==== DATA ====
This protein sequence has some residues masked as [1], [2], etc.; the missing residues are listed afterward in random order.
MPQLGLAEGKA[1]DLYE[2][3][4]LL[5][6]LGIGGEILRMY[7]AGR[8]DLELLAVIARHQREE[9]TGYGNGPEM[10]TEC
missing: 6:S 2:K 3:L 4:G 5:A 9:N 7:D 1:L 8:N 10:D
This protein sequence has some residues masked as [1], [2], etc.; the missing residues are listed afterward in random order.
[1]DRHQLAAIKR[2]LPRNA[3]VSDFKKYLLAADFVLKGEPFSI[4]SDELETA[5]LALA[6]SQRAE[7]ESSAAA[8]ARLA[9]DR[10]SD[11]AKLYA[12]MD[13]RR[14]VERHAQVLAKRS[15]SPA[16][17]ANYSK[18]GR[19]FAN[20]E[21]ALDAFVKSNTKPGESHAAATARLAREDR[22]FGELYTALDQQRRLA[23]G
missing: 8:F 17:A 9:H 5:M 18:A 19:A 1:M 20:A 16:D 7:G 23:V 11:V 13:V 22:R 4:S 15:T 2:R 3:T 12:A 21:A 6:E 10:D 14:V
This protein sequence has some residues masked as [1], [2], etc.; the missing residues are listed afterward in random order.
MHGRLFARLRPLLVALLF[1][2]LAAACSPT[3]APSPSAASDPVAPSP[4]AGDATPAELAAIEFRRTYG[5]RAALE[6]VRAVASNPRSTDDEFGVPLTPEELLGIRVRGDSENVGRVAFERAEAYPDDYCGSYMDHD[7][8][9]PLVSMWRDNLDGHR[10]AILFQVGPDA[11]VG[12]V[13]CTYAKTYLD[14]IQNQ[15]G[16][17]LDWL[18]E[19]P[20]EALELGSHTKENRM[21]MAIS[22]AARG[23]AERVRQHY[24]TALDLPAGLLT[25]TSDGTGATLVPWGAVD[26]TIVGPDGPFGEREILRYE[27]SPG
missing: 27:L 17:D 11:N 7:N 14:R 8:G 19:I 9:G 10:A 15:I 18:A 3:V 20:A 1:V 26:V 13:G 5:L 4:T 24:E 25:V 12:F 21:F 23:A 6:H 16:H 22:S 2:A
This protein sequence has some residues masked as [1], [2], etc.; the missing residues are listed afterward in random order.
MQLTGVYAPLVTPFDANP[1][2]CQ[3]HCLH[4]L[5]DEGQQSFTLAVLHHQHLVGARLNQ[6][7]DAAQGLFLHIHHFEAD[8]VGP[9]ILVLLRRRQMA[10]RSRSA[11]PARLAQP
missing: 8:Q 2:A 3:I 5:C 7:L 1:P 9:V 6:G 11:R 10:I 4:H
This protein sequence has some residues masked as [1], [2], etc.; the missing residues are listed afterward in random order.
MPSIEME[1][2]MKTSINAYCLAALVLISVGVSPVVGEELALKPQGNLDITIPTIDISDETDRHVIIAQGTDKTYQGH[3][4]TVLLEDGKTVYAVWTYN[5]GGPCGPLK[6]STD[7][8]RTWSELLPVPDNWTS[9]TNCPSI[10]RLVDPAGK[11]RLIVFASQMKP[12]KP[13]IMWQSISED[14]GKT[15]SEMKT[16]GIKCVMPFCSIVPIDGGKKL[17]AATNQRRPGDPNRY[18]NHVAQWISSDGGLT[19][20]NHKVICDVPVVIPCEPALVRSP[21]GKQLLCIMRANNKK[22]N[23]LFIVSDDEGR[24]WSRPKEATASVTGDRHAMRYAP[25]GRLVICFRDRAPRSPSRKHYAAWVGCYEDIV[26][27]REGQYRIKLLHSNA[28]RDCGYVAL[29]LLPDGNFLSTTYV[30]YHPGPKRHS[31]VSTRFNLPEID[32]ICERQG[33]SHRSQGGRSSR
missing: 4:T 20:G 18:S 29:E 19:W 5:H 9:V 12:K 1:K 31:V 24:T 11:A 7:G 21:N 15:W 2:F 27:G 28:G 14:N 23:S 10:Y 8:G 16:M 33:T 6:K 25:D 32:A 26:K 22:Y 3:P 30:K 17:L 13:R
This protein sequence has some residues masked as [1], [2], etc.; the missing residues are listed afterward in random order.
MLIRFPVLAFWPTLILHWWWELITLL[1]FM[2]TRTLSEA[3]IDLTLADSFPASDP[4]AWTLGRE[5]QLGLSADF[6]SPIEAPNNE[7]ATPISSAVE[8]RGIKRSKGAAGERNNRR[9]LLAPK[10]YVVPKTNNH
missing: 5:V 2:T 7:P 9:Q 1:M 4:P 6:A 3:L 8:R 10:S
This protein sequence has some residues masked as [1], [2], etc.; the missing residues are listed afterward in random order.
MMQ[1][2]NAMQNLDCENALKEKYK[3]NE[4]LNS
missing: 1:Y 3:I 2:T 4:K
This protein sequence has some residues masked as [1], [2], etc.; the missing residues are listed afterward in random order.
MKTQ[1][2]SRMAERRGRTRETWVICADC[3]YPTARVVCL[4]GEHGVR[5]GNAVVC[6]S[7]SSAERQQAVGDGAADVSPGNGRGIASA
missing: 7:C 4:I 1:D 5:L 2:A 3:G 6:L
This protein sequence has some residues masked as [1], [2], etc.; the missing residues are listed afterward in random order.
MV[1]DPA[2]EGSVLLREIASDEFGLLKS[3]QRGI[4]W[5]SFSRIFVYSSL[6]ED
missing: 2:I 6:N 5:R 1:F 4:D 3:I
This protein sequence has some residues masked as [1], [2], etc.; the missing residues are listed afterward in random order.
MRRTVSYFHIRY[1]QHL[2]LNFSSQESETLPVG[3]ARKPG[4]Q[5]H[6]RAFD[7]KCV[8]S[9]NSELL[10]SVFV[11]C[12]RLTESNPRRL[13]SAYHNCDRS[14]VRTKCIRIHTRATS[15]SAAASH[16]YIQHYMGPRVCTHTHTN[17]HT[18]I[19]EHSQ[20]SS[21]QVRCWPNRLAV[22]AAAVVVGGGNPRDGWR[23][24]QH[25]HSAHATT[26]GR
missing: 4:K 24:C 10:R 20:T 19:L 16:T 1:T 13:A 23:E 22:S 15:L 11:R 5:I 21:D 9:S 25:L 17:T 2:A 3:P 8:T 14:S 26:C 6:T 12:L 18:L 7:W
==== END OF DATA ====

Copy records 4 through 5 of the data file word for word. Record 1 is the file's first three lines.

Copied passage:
This protein sequence has some residues masked as [1], [2], etc.; the missing residues are listed afterward in random order.
MQLTGVYAPLVTPFDANP[1][2]CQ[3]HCLH[4]L[5]DEGQQSFTLAVLHHQHLVGARLNQ[6][7]DAAQGLFLHIHHFEAD[8]VGP[9]ILVLLRRRQMA[10]RSRSA[11]PARLAQP
missing: 8:Q 2:A 3:I 5:C 7:L 1:P 9:V 6:G 11:R 10:I 4:H
This protein sequence has some residues masked as [1], [2], etc.; the missing residues are listed afterward in random order.
MPSIEME[1][2]MKTSINAYCLAALVLISVGVSPVVGEELALKPQGNLDITIPTIDISDETDRHVIIAQGTDKTYQGH[3][4]TVLLEDGKTVYAVWTYN[5]GGPCGPLK[6]STD[7][8]RTWSELLPVPDNWTS[9]TNCPSI[10]RLVDPAGK[11]RLIVFASQMKP[12]KP[13]IMWQSISED[14]GKT[15]SEMKT[16]GIKCVMPFCSIVPIDGGKKL[17]AATNQRRPGDPNRY[18]NHVAQWISSDGGLT[19][20]NHKVICDVPVVIPCEPALVRSP[21]GKQLLCIMRANNKK[22]N[23]LFIVSDDEGR[24]WSRPKEATASVTGDRHAMRYAP[25]GRLVICFRDRAPRSPSRKHYAAWVGCYEDIV[26][27]REGQYRIKLLHSNA[28]RDCGYVAL[29]LLPDGNFLSTTYV[30]YHPGPKRHS[31]VSTRFNLPEID[32]ICERQG[33]SHRSQGGRSSR
missing: 4:T 20:G 18:S 29:E 19:W 5:H 9:V 12:K 1:K 31:V 24:T 11:A 7:G 21:N 15:W 2:F 27:G 28:G 14:N 23:S 10:Y 8:G 16:M 33:T 6:K 25:D 32:A 26:K 22:Y 3:P 30:K 17:L 13:R